“But what about that amazing plot twist that I’ve got in episode 2? What’s the harm in squeezing it into the pilot so the producers can see how great my story is?” It’s certainly difficult to choose which parts of your story make it to the front of the queue, but as one development executive said to our students recently, “be brave enough to leave some things for the next episode…”

How long is your episode?

In the world of advertiser driven broadcast television, episode running times need to be very precise. A minute longer than planned will disrupt the broadcast schedule. However, on streaming platforms, this isn’t a problem and it’s common to see episodes with varying lengths. 

While this makes the writing process far more flexible, it’s still worth disciplining yourself and sticking to a predetermined running length that is comparable to other similar shows. Not only does it help people understand the scope of your series but it can be a useful guide to help you stay focused on what it is you have to accomplish in this specific chapter of the season.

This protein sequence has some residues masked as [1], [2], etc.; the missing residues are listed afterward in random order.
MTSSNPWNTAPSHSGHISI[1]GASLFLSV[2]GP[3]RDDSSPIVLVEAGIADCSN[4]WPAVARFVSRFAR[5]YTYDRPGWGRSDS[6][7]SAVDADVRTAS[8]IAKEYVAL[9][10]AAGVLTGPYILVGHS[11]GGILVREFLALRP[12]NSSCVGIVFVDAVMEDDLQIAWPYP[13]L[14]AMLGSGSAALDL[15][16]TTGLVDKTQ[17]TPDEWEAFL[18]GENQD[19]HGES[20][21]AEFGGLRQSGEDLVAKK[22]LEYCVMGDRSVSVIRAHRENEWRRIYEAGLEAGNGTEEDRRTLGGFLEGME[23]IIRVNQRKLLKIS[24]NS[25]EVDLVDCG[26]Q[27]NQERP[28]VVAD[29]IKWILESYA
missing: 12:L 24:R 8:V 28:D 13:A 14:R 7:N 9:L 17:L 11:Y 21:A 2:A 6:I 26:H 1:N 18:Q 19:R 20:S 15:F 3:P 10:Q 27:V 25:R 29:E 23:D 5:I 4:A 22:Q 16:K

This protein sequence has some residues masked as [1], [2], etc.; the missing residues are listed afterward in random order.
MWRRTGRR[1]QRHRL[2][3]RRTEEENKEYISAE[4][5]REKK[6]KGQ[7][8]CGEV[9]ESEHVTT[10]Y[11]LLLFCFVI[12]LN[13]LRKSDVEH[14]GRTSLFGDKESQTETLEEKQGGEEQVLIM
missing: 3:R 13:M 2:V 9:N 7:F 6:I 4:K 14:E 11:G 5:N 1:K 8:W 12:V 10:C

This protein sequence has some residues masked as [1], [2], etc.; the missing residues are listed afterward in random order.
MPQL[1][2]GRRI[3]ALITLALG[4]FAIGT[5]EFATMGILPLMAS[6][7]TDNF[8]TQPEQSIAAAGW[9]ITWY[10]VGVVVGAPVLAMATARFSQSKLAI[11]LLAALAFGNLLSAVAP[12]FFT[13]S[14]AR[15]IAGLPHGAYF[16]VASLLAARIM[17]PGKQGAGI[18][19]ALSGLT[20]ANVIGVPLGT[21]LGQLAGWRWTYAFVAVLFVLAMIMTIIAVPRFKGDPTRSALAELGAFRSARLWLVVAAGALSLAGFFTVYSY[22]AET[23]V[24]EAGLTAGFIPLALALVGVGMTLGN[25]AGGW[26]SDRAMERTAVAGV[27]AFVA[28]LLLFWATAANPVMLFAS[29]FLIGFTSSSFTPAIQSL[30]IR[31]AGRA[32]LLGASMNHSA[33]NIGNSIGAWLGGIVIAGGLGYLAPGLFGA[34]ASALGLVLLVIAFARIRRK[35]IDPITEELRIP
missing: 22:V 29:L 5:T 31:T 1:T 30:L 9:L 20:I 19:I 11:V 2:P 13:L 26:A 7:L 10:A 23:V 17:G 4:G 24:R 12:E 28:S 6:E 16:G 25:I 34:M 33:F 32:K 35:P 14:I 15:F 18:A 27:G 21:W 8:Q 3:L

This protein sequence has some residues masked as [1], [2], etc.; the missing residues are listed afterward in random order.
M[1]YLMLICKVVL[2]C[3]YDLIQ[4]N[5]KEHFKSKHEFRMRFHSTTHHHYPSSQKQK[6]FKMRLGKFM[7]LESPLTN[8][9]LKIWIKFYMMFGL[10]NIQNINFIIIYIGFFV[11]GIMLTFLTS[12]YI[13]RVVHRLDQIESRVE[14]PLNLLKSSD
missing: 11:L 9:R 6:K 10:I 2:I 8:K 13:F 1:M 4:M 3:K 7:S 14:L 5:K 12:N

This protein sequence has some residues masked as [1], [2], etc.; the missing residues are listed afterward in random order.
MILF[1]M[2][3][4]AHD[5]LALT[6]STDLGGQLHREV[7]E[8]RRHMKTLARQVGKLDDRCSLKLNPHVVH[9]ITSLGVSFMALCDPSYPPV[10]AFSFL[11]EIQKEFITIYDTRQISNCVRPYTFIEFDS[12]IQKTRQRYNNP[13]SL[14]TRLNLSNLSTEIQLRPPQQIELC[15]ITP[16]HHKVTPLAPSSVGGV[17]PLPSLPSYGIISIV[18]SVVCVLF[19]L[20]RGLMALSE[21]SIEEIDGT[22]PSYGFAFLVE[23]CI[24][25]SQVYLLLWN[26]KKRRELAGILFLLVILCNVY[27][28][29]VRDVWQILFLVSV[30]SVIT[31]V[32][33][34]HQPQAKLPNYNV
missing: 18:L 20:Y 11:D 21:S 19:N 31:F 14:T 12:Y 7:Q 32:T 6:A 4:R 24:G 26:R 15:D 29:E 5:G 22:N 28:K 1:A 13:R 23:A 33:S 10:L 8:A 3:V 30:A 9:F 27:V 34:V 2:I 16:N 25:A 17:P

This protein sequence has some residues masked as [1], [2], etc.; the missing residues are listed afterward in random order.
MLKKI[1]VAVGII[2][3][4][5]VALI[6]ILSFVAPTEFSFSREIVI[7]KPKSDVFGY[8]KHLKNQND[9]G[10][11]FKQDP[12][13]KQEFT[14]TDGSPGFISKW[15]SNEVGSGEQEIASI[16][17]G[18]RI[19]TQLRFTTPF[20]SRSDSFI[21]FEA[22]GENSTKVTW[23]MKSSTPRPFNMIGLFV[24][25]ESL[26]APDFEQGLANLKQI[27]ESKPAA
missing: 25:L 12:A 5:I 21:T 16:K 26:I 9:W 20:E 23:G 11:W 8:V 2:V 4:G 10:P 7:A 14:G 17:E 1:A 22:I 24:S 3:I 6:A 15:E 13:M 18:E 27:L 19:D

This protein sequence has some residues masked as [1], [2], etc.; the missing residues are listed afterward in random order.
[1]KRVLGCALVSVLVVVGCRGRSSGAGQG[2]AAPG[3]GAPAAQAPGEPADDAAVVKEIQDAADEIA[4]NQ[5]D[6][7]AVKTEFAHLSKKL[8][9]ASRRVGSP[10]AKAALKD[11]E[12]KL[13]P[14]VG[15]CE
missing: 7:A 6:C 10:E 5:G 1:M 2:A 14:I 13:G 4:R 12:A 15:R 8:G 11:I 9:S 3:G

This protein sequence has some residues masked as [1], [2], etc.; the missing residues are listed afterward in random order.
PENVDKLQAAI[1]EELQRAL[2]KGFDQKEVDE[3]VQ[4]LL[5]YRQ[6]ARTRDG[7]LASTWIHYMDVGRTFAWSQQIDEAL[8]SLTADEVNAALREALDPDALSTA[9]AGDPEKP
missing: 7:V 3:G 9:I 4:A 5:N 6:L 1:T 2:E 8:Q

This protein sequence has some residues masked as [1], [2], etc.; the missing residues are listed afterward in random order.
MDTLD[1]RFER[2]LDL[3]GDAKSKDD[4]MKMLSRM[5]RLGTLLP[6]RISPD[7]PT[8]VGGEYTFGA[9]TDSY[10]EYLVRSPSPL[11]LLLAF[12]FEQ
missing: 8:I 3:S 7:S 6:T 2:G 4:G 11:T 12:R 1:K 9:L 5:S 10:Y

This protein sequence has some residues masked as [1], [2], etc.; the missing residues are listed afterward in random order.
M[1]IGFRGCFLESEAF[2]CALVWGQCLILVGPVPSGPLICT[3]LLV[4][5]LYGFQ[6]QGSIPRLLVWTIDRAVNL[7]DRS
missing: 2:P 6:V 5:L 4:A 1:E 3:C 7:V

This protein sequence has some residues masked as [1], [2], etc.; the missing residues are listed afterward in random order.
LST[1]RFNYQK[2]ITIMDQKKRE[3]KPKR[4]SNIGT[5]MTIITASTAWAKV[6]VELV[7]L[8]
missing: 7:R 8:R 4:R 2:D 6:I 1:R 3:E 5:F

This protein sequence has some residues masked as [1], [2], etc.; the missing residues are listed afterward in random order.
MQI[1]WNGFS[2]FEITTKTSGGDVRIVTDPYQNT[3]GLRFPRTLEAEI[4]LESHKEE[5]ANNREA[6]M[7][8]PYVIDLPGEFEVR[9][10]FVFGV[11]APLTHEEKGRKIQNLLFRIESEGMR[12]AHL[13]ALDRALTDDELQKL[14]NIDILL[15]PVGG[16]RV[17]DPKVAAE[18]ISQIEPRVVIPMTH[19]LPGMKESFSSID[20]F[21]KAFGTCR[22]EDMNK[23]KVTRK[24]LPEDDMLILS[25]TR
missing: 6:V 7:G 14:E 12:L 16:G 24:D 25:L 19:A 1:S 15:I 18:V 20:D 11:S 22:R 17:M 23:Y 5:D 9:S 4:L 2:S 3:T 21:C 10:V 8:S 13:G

Writing a pilot episode can be far more challenging than writing a feature film, despite its shorter running length. The larger scope of the project means there are far more pitfalls to succumb to. The good news is that most tv shows are not written by a single person so the challenge is made easier by surrounding yourself with great collaborators. But none of that will come to pass if the pilot script isn’t in top shape. 

Following these five tips is a good start but if you’d like to learn how to pitch your projects to the highest levels of the industry, check out Falmouth Flexible’s MA in Writing for Script & Screen. During the course, you will explore strategies for promoting yourself as a freelance scriptwriter and work on a major script development project: